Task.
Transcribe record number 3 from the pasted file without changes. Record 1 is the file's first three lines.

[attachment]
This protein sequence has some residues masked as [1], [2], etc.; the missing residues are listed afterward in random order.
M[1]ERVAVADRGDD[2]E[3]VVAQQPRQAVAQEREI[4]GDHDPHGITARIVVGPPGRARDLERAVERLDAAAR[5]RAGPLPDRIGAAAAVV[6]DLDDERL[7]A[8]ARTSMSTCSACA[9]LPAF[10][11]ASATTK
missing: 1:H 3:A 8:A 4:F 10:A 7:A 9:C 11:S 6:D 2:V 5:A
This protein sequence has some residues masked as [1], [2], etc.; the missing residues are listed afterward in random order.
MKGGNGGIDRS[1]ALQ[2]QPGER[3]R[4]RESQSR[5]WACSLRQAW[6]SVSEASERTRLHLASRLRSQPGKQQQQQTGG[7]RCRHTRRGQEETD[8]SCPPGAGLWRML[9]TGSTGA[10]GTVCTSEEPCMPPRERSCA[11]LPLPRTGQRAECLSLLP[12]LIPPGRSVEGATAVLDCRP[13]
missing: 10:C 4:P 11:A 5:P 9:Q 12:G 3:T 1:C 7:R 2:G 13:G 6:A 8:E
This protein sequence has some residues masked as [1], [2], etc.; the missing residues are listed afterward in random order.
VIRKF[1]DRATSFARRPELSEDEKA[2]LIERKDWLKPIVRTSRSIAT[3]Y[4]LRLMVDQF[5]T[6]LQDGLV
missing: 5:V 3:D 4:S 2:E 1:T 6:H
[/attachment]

This protein sequence has some residues masked as [1], [2], etc.; the missing residues are listed afterward in random order.
VIRKF[1]DRATSFARRPELSEDEKA[2]LIERKDWLKPIVRTSRSIAT[3]Y[4]LRLMVDQF[5]T[6]LQDGLV
missing: 5:V 3:D 4:S 2:E 1:T 6:H